Rwandan media has no choice but to get organised

Yesterday, members of the Rwandan media fraternity gathered in Kigali to mark the Africa Media Day.  Participants took stock of the state of the industry, and made proposals designed to help take the sector to the next level. The event came at a critical time, just months after the government decided to end statutory media regulation and to replace it with a self-regulation framework spearheaded by the professionals themselves.

Yesterday, members of the Rwandan media fraternity gathered in Kigali to mark the Africa Media Day.

Participants took stock of the state of the industry, and made proposals designed to help take the sector to the next level.

The event came at a critical time, just months after the government decided to end statutory media regulation and to replace it with a self-regulation framework spearheaded by the professionals themselves.

It also comes when the Rwanda Journalists Association (ARJ) is at a critical stage of transforming into a trade union, a move that is designed to make the fraternity stronger and more relevant.

Rwanda’s media industry is not short of difficulties, some of them stemming from lack of clear business strategy on the part of most media owners, and a professional capacity gap in the majority of media outlets.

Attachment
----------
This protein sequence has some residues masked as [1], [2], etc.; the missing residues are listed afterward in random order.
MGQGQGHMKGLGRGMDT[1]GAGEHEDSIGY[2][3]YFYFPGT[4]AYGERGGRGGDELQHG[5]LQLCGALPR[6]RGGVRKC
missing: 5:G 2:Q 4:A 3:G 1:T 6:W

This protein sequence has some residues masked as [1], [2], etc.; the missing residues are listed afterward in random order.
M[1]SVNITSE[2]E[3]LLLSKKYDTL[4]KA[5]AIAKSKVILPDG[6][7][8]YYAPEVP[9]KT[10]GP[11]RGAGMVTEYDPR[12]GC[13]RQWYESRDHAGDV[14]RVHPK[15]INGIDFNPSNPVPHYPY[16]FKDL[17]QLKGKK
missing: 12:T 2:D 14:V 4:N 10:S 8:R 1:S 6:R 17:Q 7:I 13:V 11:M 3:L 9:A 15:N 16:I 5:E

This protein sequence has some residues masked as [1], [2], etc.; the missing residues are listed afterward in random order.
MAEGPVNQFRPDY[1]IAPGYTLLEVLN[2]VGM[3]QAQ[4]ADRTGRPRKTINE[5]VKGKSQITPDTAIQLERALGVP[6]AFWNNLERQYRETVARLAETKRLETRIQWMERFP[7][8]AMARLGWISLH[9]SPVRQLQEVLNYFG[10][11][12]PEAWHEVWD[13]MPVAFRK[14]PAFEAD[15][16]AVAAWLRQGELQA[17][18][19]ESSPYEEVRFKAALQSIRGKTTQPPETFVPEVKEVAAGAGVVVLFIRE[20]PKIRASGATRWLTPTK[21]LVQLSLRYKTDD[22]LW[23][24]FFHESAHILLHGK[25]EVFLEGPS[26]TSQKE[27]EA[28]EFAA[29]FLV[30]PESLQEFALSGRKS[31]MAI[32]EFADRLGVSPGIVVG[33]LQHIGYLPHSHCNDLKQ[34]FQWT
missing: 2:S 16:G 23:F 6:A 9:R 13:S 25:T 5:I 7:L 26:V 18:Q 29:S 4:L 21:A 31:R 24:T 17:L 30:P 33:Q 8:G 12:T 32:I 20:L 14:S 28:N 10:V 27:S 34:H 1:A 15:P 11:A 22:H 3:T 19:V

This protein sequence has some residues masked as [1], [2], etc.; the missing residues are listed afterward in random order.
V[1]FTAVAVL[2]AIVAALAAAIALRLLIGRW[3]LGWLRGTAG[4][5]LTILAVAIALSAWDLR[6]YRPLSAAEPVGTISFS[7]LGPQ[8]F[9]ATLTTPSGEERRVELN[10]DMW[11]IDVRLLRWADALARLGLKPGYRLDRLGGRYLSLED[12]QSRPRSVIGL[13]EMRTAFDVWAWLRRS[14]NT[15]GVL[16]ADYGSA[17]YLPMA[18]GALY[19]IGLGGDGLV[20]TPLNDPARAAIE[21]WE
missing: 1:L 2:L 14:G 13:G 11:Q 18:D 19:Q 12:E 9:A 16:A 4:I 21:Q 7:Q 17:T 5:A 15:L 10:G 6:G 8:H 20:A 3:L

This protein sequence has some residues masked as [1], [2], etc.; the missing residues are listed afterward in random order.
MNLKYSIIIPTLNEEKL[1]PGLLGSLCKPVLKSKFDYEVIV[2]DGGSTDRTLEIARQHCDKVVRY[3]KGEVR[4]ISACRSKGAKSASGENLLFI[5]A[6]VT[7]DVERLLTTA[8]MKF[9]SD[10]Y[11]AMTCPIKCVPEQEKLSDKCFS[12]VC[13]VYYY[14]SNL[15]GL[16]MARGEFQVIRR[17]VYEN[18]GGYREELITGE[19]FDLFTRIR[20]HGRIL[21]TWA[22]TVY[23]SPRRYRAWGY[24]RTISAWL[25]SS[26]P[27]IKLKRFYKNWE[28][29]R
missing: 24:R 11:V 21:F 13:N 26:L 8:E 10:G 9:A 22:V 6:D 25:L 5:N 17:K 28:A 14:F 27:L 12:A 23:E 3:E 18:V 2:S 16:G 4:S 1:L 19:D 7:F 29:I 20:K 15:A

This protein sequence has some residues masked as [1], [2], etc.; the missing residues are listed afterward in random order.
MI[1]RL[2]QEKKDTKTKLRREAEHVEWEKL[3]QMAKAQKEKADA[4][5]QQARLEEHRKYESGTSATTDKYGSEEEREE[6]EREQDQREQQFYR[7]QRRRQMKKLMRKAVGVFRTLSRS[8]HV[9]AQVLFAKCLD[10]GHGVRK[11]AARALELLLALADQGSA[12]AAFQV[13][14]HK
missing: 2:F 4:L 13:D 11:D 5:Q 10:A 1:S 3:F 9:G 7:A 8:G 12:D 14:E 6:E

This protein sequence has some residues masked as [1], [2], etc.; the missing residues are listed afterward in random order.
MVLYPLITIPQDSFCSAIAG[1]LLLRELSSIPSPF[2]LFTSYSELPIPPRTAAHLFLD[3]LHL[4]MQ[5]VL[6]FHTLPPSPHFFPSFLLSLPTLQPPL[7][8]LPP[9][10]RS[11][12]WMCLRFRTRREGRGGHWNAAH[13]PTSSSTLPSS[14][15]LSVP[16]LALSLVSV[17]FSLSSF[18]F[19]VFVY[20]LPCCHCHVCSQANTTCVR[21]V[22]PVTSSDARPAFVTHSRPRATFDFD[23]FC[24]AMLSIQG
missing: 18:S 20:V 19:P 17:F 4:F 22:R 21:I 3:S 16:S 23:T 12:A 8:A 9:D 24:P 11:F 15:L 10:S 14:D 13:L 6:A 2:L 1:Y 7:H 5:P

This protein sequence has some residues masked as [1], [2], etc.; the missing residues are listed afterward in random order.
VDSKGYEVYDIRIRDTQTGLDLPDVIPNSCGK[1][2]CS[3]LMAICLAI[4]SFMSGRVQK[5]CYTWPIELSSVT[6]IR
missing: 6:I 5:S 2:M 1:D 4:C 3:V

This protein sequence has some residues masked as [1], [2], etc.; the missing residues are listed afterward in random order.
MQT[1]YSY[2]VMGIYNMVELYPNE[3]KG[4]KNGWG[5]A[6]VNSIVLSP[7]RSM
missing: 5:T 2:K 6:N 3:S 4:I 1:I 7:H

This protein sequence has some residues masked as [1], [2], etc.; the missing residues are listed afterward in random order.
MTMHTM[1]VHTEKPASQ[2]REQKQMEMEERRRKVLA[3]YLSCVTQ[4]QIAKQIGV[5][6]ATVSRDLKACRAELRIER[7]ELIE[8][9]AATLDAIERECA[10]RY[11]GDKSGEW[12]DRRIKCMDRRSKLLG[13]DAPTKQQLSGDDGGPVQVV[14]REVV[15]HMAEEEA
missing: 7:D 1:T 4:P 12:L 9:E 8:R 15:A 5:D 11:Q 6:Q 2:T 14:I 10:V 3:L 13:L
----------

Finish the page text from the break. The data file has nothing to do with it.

Nonetheless, the sector is bracing itself for a major paradigm shift, thanks to the ongoing far-reaching policy reforms across the sector, and the anticipated entry into the market of new actors, which will generate more competition in the industry.

Amidst all these developments, however, there is need for the practitioners to own all these processes and endeavour to develop their sector.

It is critical that media houses learn to operate as business ventures, always striving to break-even to sustain themselves, while upholding professional standards.

The media must re-evaluate themselves, and work in solidarity so as to collectively and constructively engage other stakeholders.

It is only through vibrant media movements that local journalists can advance their interests, including the current push to decriminalise defamation.

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